It should come as no surprise to hear that our brain is the most complex organ in our body. After all, it serves as the command center for our entire nervous system. Yet most scientists agree that we have only a minimal understanding of our brain’s complexity.
One area science has allowed us to explore are the changes our brain endures as we age. As we seek to improve our mental health and ability, we must first start by learning about the astonishing phases our brain experiences throughout our life.
From the moment we are born into the world, we have over 100 billion neurons that will carry us throughout the rest of our life. You might be surprised to learn that we are born with the basic survival skills and reflexes that become the building blocks of our daily actions.
Did you realize that much of who you are today – your personality and social skills – were almost entirely developed by the time you reached childhood? As a child, our brain attempts to create neural connections between our actions and the responses associated with each. We begin to strengthen the connection to the actions we use most, while those we neglect begin to fade away. Parents are encouraged to reinforce positive behaviors during this stage to help us develop healthy habits.
Once we become teenagers, our brain has reached its full weight. Our actions at this age might not exemplify an adult-like ability to make good decisions. However, we will notice a boost in our ability to process increasingly complex concepts with ease, often at the same time.
20s and 30s
It is at this age where the section of the brain responsible for our decision-making and planning has finished developing. Our brains approach peak performance levels and we should actively work to maintain and improve our brain’s ability to function. Our fluid intelligence, our brain’s ability to reason and problem solve, begins to decline in our 30s when our mental health is neglected.
40s and 50s
In our 40s and 50s, the efforts we have made to keep our brain sharp start to pay off. You might find that friends who have not been so disciplined are showing signs of slowed reasoning skills. With the help of the life experience we have gained, we also notice improvements in our ability to keep emotions under control. Moral decisions seem to be far more clear cut than in the past.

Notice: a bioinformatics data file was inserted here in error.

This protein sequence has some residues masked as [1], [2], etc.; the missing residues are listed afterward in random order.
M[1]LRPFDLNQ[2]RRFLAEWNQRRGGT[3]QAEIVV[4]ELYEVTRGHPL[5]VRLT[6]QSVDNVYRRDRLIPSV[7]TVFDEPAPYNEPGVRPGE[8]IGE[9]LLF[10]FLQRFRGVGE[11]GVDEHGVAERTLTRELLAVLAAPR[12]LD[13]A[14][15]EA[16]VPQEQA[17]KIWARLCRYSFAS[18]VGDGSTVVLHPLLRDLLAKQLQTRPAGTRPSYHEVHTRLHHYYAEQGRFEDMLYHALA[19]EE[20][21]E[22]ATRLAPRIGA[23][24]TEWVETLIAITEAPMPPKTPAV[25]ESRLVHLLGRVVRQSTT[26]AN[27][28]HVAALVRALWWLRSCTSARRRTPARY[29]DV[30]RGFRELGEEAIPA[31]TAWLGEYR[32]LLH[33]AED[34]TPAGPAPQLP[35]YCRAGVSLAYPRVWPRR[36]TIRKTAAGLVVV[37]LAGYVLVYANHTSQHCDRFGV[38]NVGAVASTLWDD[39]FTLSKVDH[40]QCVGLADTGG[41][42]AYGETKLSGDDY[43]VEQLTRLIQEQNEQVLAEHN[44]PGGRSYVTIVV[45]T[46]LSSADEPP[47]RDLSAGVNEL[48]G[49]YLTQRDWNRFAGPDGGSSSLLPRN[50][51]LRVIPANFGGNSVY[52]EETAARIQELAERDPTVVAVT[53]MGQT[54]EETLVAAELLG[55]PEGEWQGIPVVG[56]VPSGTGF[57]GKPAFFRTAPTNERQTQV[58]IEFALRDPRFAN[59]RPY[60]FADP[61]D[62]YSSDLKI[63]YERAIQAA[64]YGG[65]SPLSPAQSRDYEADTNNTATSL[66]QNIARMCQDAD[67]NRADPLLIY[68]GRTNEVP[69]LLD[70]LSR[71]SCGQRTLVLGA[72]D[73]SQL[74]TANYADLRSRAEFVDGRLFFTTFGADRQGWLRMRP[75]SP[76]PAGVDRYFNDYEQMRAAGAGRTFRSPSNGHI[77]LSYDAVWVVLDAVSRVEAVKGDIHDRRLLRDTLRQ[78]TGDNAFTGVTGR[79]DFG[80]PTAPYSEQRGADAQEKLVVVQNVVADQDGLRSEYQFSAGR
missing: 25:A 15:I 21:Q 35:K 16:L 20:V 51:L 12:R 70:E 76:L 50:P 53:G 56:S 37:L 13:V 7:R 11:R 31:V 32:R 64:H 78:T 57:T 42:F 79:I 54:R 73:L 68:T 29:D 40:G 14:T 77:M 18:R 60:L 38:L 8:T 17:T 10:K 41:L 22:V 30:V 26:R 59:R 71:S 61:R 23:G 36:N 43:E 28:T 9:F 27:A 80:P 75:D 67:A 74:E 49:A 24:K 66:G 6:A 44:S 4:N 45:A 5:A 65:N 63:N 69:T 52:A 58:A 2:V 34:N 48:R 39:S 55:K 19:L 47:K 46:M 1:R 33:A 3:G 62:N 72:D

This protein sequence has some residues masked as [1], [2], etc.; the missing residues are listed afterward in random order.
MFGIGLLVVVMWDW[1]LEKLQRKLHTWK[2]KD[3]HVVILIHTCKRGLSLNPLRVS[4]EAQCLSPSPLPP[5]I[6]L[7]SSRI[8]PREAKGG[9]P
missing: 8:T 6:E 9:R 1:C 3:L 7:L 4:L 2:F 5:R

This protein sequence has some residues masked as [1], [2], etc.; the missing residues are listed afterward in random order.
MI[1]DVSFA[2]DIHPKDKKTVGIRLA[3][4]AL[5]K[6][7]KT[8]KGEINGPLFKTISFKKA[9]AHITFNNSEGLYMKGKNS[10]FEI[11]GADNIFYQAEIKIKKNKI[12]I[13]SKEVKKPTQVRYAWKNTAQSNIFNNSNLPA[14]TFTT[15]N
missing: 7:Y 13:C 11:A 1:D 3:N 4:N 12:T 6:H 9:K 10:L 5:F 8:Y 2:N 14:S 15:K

While our fluid intelligence might continue to decline, our crystallized intelligence, the brain’s ability to apply experiences, education and cultural skills to a situation, will continue to grow throughout our life.
60s and 70s
At 60, we notice the benefits of our healthy lifestyle choices and brain boosting activities more than ever. Now that we have reached this age, our brain has begun to shrink. We face challenges when we try to access the knowledge and memories stored within our smaller brain. We should continue to challenge our brain with daily exercise, but also be aware of any sharp declines in our mental ability – as the risk of Alzheimer’s increases sharply around age 65.
80s and Beyond
While our risk of developing Alzheimer’s has increased, the idea that we are all destined to develop the disease or another form of dementia are misguided. Only a very small group of people in this age range develop a debilitating mental disorder.
Much like the rest of the muscles in our body, our brain is not as strong as it once was. Our ability to access memories and solve problems today is the direct result of our lifestyle choices and effort we put into developing our brain earlier in life.
Knowledge is Power
The first step to improving or maintaining our mental ability is to understand how our brain develops and evolves over time. Once we know the factors that are within our control, we can develop meaningful habits that will combat the effects aging can have on our brain. For suggestions on how you can take an active role in improving your mental ability, read our article on Brain Boosting Habits and Exercises.